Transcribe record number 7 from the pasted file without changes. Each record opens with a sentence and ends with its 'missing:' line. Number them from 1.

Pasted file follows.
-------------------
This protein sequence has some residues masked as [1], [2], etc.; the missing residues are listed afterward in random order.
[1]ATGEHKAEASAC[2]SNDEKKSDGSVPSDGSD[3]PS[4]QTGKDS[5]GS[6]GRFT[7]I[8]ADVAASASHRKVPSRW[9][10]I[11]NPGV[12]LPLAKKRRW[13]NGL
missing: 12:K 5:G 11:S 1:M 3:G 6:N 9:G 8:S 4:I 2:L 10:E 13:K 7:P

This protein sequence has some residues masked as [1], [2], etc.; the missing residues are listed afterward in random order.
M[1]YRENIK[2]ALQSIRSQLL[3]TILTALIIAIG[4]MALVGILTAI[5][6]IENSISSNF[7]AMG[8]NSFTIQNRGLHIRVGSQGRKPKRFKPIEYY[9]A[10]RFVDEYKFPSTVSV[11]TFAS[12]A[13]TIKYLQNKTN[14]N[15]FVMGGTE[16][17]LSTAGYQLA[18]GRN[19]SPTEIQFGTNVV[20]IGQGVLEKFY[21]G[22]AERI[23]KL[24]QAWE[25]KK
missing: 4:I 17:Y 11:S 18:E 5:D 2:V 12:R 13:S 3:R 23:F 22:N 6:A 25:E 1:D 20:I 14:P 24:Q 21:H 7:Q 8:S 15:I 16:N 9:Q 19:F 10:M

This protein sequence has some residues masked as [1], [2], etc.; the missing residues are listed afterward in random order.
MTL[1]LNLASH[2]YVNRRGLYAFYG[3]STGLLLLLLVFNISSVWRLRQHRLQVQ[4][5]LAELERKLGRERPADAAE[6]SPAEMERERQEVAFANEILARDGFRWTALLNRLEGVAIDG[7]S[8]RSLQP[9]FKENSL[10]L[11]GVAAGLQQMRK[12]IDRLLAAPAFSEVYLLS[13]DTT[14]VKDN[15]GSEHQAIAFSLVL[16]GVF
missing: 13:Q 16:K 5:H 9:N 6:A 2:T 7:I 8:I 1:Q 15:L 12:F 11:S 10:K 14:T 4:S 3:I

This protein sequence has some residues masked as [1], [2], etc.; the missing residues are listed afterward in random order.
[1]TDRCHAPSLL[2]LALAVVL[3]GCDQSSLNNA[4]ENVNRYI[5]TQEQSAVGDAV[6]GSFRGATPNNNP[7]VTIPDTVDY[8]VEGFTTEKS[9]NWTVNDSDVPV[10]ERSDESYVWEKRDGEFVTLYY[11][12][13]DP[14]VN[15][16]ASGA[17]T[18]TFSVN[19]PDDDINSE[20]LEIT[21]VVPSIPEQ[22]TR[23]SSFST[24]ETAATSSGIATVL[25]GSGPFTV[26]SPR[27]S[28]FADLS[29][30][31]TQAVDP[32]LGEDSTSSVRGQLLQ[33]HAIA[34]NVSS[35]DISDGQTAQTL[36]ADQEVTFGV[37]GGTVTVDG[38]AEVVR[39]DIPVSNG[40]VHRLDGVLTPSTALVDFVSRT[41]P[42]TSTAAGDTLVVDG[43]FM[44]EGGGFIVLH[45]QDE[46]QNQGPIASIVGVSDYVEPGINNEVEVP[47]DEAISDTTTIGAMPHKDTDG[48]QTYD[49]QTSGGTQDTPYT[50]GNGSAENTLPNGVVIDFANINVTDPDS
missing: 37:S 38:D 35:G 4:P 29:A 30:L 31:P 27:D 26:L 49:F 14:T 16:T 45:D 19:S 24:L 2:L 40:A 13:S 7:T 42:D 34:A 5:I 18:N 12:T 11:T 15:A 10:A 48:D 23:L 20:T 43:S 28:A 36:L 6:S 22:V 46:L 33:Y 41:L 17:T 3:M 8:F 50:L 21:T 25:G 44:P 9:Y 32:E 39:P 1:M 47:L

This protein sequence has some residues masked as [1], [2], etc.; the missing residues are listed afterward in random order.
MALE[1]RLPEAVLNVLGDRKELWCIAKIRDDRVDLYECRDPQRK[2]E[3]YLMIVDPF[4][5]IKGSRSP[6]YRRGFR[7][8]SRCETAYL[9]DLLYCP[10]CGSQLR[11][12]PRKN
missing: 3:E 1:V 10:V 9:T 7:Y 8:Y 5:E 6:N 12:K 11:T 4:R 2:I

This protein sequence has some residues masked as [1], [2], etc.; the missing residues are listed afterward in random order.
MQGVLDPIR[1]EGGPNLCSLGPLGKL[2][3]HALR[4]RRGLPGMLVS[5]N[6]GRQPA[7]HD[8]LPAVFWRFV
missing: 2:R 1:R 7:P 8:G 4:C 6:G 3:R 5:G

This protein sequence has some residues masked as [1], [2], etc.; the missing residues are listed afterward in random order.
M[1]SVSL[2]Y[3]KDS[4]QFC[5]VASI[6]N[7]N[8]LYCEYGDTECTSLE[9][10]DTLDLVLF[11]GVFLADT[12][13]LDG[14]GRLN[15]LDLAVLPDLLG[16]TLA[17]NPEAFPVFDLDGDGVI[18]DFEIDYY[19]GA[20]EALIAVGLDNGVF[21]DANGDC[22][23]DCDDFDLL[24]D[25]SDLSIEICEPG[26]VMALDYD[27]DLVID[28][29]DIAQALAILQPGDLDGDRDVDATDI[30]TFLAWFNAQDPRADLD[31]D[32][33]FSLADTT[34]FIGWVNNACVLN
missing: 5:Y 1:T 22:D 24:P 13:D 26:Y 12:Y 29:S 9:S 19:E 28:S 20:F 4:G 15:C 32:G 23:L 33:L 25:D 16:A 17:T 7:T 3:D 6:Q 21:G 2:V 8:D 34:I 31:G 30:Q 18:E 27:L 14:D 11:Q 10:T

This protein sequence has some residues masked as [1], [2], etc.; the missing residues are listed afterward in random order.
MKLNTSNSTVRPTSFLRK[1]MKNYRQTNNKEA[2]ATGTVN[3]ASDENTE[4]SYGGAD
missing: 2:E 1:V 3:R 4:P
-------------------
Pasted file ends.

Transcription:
This protein sequence has some residues masked as [1], [2], etc.; the missing residues are listed afterward in random order.
M[1]SVSL[2]Y[3]KDS[4]QFC[5]VASI[6]N[7]N[8]LYCEYGDTECTSLE[9][10]DTLDLVLF[11]GVFLADT[12][13]LDG[14]GRLN[15]LDLAVLPDLLG[16]TLA[17]NPEAFPVFDLDGDGVI[18]DFEIDYY[19]GA[20]EALIAVGLDNGVF[21]DANGDC[22][23]DCDDFDLL[24]D[25]SDLSIEICEPG[26]VMALDYD[27]DLVID[28][29]DIAQALAILQPGDLDGDRDVDATDI[30]TFLAWFNAQDPRADLD[31]D[32][33]FSLADTT[34]FIGWVNNACVLN
missing: 5:Y 1:T 22:D 24:P 13:D 26:Y 12:Y 29:S 9:S 19:E 28:S 20:F 4:G 15:C 32:G 23:L 33:L 25:D 16:A 17:T 7:T 3:D 6:Q 21:G 2:V 8:D 34:I 31:G 30:Q 18:E 27:L 14:D 11:Q 10:T